Austin Organ Company

After a thoughtful search and much prayer, in 2011 First Baptist decided to award the contract for construction of the organ to Austin Organ Company of Hartford, Connecticut.

Austin Organs is the only remaining great name from the grand period of American organ building. Companies like M.P. Möller, Aeolian-Skinner, Kimball and a host of others have closed their doors and passed from living to legend. By good management of a good product, and by moderation in all things, Austin has survived the vicissitudes of economic hardship and perhaps of greater significance: stylistic change, to emerge with the experience that comes from over a century of works of all kinds, styles and sizes, from grand concert organs to small chapel instruments.

Austin Organs are known for avoidance of the extreme. Even Austin organs from the 1920s have a clear, singing quality that lends them to easy renovation and tonal modernization. Austin flutes have always had a lithe quality - articulate, bright, yet with rich fundamental warmth. For decades, Austin had voicers who did nothing else but voice string pipes. The string tone of an Austin organ can be lush and full or edgy and full of sizzle. Reeds are built in the Austin Factory as developed through the generations. From the gentle Vox Humana, to the bright trompette-en-chamade, Austin Reed stops are known for stability of pitch and tone to excitement and color. The needs of the instrument demand creativity and a trained ear.

The Tonal Director for the Austin Organ Company is Michael B. Fazio. An organist, electronic engineer, draftsman cabinetmaker and voicer, perhaps best defined as an Organbuilder. In the business for over 20 years, Mike has voiced, finished and designed many instruments of different styles. It is the “American Classic” style that he feels the Austin company has been moving towards, with the flexibility of creativity and, of course, the particular needs of the installation always foremost in our conception and design.

The American Classic tonal design concept is that an organ should be able to play music of nearly any period without severe limitations imposed by instruments built in a particular national school of tonal design. This is an idealistic approach, of course, but with this concept as a goal, Austin is encouraged to keep its designs versatile and eclectic. The balance is absolutely key. Austin takes particular pride in building organs with singing, warm choruses, all the voices which have to be combined and carefully voiced so that they form a cohesive ensemble.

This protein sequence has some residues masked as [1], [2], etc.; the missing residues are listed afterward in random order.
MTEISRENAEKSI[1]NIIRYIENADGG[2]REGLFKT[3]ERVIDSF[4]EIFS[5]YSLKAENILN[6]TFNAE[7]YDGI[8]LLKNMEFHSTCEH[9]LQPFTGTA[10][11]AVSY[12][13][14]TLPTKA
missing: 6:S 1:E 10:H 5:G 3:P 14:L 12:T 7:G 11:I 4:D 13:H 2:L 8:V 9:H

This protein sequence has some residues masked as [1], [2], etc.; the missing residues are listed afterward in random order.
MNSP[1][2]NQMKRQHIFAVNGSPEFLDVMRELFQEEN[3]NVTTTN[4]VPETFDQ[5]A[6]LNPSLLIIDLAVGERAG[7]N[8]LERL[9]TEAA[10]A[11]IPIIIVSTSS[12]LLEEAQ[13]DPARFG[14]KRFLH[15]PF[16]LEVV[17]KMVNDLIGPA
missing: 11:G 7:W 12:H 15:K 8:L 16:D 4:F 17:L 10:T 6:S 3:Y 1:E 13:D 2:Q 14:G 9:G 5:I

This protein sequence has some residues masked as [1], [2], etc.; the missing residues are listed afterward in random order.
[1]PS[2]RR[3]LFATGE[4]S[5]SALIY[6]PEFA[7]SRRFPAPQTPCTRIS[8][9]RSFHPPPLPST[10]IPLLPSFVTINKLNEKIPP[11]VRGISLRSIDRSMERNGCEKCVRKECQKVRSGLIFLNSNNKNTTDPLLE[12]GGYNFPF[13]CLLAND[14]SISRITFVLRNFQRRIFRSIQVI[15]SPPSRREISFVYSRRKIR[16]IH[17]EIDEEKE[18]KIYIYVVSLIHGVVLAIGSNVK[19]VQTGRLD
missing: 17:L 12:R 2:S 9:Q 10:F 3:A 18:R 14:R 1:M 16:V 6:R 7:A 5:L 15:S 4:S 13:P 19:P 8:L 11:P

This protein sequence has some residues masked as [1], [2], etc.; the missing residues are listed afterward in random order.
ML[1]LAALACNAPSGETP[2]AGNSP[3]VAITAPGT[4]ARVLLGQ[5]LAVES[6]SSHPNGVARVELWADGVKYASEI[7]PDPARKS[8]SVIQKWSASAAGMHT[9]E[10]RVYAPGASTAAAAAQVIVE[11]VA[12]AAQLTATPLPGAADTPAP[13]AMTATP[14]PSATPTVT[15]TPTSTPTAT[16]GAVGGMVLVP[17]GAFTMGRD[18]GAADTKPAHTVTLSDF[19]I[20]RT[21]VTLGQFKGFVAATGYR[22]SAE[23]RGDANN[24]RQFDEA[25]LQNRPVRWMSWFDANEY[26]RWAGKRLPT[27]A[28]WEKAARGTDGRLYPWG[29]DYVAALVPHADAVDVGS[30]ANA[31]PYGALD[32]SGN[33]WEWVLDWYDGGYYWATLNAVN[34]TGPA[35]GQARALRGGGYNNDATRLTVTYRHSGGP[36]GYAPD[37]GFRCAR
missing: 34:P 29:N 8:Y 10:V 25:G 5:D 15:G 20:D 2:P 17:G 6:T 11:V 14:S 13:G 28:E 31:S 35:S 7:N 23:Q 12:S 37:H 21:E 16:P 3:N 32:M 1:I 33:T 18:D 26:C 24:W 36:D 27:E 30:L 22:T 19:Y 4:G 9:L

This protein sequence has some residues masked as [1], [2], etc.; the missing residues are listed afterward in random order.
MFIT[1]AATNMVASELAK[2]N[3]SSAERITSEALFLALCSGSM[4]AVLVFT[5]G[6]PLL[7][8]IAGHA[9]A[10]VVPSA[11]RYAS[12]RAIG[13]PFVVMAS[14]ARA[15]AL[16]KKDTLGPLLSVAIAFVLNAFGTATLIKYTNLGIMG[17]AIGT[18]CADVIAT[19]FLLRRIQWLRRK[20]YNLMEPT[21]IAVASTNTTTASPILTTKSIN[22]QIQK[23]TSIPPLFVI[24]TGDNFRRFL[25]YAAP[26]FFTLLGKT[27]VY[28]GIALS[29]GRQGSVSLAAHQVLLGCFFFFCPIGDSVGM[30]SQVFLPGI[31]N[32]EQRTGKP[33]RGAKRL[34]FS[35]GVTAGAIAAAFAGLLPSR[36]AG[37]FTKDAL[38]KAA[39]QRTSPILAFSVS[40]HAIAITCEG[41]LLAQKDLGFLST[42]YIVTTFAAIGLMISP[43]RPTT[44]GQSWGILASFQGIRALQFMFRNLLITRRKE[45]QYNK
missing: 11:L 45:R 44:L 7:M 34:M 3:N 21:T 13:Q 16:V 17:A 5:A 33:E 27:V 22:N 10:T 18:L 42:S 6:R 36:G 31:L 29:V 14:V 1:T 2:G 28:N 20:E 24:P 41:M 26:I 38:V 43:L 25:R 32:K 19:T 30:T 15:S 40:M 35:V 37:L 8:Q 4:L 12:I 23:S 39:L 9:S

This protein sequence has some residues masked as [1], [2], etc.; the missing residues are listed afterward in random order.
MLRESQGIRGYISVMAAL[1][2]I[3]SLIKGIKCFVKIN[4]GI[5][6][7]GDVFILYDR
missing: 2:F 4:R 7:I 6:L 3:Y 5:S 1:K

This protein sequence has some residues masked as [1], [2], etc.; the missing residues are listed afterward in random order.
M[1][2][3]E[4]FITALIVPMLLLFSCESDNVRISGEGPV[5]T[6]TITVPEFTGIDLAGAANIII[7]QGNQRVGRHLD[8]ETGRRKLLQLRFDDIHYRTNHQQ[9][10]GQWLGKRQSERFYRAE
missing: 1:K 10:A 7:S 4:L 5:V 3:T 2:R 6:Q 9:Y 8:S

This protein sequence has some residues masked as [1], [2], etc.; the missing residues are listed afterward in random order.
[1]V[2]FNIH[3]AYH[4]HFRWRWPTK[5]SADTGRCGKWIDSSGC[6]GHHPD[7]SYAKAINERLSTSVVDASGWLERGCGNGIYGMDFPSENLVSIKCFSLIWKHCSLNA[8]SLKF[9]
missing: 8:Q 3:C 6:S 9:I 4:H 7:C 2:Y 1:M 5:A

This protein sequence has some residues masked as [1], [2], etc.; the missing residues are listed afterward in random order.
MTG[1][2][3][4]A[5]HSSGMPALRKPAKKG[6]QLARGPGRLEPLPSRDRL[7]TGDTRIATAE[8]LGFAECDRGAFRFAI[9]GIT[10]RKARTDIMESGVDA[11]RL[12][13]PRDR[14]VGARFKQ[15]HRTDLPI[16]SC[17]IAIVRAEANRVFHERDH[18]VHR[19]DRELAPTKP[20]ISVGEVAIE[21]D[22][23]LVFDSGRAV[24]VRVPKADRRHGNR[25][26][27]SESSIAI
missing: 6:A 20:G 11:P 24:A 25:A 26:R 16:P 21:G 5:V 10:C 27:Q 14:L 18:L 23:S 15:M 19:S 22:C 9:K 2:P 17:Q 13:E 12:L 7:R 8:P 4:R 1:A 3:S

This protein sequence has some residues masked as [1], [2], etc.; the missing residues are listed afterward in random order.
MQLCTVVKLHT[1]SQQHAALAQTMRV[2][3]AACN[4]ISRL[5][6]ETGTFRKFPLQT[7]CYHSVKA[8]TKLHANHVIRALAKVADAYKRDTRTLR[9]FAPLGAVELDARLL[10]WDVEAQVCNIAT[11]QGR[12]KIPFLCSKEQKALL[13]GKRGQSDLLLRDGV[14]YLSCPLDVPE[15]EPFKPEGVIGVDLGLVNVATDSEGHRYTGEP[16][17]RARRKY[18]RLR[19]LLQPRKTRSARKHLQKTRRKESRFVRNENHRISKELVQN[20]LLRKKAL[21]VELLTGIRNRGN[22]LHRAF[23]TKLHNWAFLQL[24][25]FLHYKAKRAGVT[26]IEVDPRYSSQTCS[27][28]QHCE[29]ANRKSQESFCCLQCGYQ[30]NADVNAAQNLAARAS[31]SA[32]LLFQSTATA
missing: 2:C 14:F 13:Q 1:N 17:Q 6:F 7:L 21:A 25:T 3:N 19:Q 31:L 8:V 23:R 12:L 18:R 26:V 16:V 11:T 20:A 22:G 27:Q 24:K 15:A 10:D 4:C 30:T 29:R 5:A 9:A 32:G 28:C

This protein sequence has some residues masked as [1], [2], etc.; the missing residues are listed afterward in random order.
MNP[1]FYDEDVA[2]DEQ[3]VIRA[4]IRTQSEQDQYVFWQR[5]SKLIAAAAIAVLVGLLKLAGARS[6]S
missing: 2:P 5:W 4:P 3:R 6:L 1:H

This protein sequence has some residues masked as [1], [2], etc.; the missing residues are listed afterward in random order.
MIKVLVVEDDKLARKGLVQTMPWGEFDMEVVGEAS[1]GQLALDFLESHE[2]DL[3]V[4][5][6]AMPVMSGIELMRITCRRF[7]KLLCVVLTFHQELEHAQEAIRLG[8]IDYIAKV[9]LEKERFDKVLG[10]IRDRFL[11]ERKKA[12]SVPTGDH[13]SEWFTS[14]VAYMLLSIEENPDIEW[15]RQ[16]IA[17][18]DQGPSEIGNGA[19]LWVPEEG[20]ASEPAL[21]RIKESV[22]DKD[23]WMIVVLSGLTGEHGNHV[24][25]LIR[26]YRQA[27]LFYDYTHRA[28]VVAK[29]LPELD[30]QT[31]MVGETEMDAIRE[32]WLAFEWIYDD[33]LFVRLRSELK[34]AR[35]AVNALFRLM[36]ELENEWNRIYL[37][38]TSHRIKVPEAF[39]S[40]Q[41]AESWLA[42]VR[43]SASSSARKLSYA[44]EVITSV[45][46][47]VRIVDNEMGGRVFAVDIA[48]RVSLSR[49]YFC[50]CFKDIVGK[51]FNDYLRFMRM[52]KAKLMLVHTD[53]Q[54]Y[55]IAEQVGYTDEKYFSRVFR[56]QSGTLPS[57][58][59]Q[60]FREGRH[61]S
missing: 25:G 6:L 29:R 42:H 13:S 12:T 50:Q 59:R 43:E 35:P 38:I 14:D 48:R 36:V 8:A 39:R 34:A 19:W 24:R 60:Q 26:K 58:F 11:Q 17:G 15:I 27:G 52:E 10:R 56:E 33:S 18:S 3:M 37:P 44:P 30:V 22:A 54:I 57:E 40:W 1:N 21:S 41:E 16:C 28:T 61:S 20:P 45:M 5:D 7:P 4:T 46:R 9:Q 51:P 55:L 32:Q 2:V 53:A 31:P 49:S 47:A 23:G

weekly sermons

worship times

Worship Times

CHURCH SCHOOL 9:30 AM - 10:45 AM

SUNDAY SERVICE 11:00 AM - 12:00 PM

Valet service is available at the "O" Street entrance to the Education Building and at the garage ramp

MOSAIC Saturday,
5:00 PM - 6:00 PM

this week in worship

Fifteenth Sunday After Pentecost

September 21, 2014

Sermon Title:  "A New Standard of Unity"
Texts: Matthew 20:16; Philippians 1:27

Rev. Dr. Stan Hastey preaching

 

Scriptures

Jonah 3:10-4:11

Psalm 105:1-6; 37-45

Philippians 1:21-30

Matthew 20:1-16

 

Music

Lawrence P. Schreiber, Organist-Choirmaster

 

 

PRELUDE:

"Simple Gifts"

American Folk Tune

Arr. by John Carter, 1987

 

INTROIT:

"All Our Hope on God Is Founded"

Neander

 

GRADUAL:

"I Love You, O My God Most High"

Irish Melody

Arr. by David Hogan (1949-1996

The Chancel Choir

 

OFFERTORY SOLO:

"Sing God A Simple Song"

(Mass, 1971)

Leonard Bernstein

(1918-1990)

Kelly Curtin, Soprano

 

POSTLUDE:

"Hornpipe in D"

John S. Dixon (2012)

 

 

 


Policies


Web Concept & Design - CROSS Marketing and Web Services